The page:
Why My Husband and I Aren’t Living Together for a Year


This week was spring break at the University of Maryland, where I work and go to school, so naturally I went to California to visit my husband. We got married last July and are currently living 3,000 miles away from each other. By choice.

You see, I had an amazing opportunity to pursue a master’s degree at the University of Maryland in College Student Personnel, where I get to think about all the things I love. I get to study counseling, and organizations, and how colleges work, and I get to do it for free, which is pretty unbelievable. I have an assistantship that lets me work in my field (student affairs, yay!) and gives me tuition remission, a stipend, and health insurance. My husband is also a smarty-pants and is working on his doctorate at the University of California, Santa Cruz, my alma mater, where we met (go Banana Slugs!). When I got my acceptance, it was unfathomable that I wouldn’t go. UMD was my reach school and, by far and away, the cheapest. No student loans and the best education? How could we turn that down? We got engaged, and I moved cross-country.

We got married the summer between the two years of my program for completely practical reasons. We wanted to be able to take advantage of the ease that marriage might give us when doing a national job search together. Since then we have spent about every other month together, since his schedule is very flexible while he finishes his dissertation. The last few months before we graduate and this long distance ends will be much harder, though, with less time together, and more time tending our separate homes.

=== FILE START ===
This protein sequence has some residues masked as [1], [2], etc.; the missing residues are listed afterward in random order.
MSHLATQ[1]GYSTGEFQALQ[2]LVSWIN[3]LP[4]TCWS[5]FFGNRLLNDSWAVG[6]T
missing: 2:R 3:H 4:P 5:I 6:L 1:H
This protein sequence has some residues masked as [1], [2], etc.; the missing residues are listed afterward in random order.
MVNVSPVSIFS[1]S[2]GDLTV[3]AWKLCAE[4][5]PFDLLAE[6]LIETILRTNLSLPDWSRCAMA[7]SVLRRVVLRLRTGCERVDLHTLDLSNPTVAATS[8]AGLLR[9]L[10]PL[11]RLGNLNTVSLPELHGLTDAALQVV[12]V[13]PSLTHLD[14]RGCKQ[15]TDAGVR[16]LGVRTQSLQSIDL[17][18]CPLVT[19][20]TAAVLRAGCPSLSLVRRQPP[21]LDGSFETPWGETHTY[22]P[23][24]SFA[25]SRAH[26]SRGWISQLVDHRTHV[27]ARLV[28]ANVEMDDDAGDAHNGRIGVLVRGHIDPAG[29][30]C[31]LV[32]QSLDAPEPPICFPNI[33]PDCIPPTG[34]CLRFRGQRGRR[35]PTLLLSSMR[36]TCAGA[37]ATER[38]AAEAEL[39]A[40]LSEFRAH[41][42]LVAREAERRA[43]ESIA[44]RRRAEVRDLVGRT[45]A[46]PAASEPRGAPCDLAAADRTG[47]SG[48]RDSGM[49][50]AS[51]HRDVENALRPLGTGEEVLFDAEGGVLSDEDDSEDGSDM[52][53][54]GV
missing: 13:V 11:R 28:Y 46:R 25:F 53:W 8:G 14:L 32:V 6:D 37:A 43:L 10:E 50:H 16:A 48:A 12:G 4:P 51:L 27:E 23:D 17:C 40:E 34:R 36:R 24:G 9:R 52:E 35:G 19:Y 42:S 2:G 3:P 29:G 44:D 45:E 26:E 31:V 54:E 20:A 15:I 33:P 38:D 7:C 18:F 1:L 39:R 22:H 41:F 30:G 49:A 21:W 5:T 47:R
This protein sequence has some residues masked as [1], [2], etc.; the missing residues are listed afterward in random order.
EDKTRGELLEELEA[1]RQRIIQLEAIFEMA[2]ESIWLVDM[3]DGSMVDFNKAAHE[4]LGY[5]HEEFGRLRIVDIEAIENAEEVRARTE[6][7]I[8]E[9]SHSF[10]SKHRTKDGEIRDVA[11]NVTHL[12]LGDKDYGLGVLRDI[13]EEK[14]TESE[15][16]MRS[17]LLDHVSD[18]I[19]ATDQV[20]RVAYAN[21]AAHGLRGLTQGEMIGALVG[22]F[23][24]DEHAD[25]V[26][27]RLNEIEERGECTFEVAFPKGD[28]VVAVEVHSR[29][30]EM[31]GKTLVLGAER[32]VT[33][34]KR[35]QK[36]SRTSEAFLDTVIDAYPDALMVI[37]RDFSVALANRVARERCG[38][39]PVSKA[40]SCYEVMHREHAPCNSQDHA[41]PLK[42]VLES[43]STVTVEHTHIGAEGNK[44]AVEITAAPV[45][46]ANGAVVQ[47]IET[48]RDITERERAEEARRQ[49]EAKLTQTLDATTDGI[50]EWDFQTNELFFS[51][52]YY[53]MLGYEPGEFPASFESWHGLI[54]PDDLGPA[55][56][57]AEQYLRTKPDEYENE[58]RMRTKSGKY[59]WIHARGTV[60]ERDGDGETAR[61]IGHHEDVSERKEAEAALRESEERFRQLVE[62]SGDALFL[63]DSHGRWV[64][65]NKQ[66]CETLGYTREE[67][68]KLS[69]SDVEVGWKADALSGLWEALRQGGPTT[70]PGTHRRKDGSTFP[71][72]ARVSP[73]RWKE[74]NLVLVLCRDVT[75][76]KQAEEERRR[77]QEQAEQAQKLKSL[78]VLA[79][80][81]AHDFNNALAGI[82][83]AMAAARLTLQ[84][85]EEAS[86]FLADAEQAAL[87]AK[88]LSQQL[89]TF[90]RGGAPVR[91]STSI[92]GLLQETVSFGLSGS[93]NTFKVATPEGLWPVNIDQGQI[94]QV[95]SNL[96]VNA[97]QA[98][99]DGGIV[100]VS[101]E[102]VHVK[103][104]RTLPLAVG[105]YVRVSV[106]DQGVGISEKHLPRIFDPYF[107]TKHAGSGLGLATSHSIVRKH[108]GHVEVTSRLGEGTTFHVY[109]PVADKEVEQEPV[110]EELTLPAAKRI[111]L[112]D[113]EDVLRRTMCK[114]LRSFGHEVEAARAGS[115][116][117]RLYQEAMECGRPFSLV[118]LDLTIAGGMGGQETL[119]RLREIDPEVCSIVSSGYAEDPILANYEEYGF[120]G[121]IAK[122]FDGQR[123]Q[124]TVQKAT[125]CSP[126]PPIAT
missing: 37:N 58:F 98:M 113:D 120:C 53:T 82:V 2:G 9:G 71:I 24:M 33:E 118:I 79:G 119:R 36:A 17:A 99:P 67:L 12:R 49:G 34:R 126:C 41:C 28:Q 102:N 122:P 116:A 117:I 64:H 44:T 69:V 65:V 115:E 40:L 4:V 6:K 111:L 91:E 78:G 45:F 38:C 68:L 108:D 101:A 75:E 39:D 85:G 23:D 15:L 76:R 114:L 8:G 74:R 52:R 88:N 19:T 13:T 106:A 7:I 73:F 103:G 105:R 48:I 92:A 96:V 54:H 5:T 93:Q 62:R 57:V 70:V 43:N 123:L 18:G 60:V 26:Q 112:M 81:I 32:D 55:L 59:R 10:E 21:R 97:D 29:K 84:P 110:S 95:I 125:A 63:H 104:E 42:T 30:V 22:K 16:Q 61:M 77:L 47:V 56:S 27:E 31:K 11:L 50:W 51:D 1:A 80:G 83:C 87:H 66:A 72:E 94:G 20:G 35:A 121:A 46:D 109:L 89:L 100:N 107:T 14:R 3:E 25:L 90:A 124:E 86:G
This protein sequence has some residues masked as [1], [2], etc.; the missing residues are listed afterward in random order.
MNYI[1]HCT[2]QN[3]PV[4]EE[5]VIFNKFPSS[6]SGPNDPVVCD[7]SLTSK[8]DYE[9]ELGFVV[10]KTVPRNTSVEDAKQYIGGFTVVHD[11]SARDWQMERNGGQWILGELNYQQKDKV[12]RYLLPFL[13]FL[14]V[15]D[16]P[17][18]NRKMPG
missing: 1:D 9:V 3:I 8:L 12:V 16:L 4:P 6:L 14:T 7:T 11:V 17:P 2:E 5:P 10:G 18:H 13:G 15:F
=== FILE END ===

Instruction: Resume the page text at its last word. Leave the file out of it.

I wish that this post could do something like what many other posts on APW do for me; give clarity, provide some a-ha moment about a shared experience, or analyze a phenomenon that some (or many?) of us experience. But in reality it is more an opportunity for me to lay this all out on the internet for others. Because it is at once the best and a totally stupid decision for us, and after eight months, I am starting to get tired of wrestling with it. Here are some things I think about often:

  • How I talk about it with others: This is probably the most difficult. Very few people understand. Only others who have done it before, or who know people who have, don’t require a long explanation. These people are amazing and are a source of comfort, but I have stopped meeting them, because I have started to lie. I say “my husband is out of town” or “my husband travels a lot for work.” This is mostly for self-preservation, as it is tiring to have to explain the situation constantly. This all goes to hell though, when I want to tell a story about my husband’s roommates. That phrase tends to get the most raised eyebrows.